From Sciabarra’s transcription (only partially reproduced here), it is possible to draw the inference that Rand knew that the dialectical method was not a monopoly of Marxist thinkers and that her own method was in essence dialectical. But she did not talk about it in public forums because she most likely wanted to avoid using a term which might create the impression that there was some connection between her method and the Marxist idea of “dialectical materialism.”

(This issue of The Journal of Ayn Rand Studies also has an article by Roger Bissell, “Reply to the Critics of Russian Radical 2.0: Defining Issues.” Bissell provides a good analysis of the issues that lie at the core of the criticisms which have been leveled at Sciabarra’s Ayn Rand: The Russian Radical.)

15 comments:

Irfan Khawaja said...

It's an understatement to say that Sciabarra's thesis was harshly criticized by orthodox Objectivists associated with ARI; Sciabarra himself was marked out for personal attack, and attempts were made to destroy his reputation and career. I taught for several years (1997-98, and 1999-2005) at The College of New Jersey with the late Allan Gotthelf, a well-known Objectivist philosopher associated with ARI. Allan told me explicitly that the point of his polemics against Sciabarra's book was to discredit Sciabarra as a scholar, to wreck his reputation, to wreck his career, and to make sure that no reputable scholar were ever to take him seriously. He set out, deliberately and explicitly, to make Sciabarra's views appear absurd, and to make Sciabarra himself to appear a laughing-stock. People around Allan regularly referred to Sciabarra with derision, and encouraged others to do so. They trashed JARS as an enterprise, and encouraged others to do so. One had to be there to bear witness to the intensity of the animosity felt, not just for Sciabarra's ideas, but for Sciabarra himself. I was there. It was an unpleasantly memorable experience.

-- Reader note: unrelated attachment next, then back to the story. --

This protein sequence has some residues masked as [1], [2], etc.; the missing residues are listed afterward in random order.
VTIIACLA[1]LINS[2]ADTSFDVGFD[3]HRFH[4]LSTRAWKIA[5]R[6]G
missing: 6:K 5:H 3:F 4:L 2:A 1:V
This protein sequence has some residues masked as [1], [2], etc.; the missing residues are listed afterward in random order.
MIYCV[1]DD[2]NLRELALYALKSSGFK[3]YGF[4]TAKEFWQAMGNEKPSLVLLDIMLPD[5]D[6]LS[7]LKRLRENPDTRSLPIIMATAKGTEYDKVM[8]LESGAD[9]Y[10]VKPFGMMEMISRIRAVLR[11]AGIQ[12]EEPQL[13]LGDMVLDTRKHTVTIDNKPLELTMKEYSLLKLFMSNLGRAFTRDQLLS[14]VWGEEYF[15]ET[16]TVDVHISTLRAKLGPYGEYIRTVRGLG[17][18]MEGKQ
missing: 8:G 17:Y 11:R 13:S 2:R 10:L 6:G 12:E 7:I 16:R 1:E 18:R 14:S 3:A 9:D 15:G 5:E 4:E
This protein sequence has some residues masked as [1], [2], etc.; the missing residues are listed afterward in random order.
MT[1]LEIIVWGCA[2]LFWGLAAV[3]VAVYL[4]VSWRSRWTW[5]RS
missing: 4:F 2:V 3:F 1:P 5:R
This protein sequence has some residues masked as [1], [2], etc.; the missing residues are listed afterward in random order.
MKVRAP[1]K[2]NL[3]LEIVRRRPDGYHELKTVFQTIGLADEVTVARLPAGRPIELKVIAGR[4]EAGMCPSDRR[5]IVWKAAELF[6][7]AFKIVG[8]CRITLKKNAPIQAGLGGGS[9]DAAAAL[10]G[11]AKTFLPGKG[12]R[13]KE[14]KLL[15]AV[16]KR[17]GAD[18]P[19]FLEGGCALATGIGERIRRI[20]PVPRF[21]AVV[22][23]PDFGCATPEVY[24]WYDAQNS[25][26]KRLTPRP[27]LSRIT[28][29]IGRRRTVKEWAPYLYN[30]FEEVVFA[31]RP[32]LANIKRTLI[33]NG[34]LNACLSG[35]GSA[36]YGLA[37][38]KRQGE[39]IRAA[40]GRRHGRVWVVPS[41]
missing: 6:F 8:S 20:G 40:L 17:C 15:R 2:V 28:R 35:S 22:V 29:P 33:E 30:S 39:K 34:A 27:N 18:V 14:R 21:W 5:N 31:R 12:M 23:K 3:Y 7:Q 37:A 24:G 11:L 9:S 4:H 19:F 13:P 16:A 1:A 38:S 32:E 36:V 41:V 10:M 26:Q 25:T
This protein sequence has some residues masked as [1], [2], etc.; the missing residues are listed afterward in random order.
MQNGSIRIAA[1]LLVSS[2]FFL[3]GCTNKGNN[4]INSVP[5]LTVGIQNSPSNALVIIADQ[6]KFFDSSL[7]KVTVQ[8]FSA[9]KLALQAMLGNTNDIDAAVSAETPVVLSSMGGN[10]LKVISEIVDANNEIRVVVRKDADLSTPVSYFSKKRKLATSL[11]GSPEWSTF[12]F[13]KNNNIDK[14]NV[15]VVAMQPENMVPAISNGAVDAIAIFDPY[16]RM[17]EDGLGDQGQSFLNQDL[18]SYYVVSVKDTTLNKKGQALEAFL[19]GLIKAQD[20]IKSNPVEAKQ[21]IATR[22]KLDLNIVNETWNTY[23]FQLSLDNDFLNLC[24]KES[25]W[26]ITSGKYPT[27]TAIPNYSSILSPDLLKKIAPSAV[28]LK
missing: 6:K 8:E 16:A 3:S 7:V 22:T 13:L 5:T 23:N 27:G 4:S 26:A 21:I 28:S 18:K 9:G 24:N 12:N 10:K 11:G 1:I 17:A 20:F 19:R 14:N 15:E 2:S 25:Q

Irfan Khawaja said...

The irony is that though Chris and I are friends, I've never been convinced that Ayn Rand was a dialectical thinker. Chris's work had an oddly mirror-image effect on me. Instead of concluding that Rand was a dialectical thinker, I spent some time with Aristotle's Topics, and came to the conclusion that the problem with Rand was that she wasn't a dialectical thinker. (Indeed, the problem with a lot of contemporary philosophy is that dialectics has fallen through the cracks.) Or to the extent that Rand was a dialectical thinker, the dialectical tendencies in her work were at odds with what she took herself, self-consciously, to be doing.

In any case, though it'd be pretentious to call myself a "dialectical thinker," I'm now more strongly influenced by dialectics than I once was. I owe that to Chris. So while I don't literally accept the truth of his thesis, I've ended up being positively influenced by it all the same. Despite the efforts made to shut him up and discredit him, his work found an audience, and made a lasting impression. That's quite a vindication, and a well-deserved one.

Anoop Verma said...

Irfan Khawaja, Thank you for your comments. I am surprised to know that a scholar like Allan Gotthelf spent time in writing articles that were designed to harm Chris's reputation and career. I think there is nothing in Chris's writing that merits this kind of an attack.

Irfan Khawaja said...

Not only did Gotthelf try to undermine Chris's reputation and career, he did his best to de-legitimize JARS as an enterprise. He (Gotthelf) had a position on the editorial board of The Philosopher's Index (a major indexing service) and did his best to get JARS excluded from their indexing service, so as to minimize its exposure to the profession. My ex-wife Carrie-Ann Biondi was (and I think is) an indexer TPI, and she told me that she had no idea that Gotthelf had engaged in such efforts. So the efforts were made, but they were made covertly.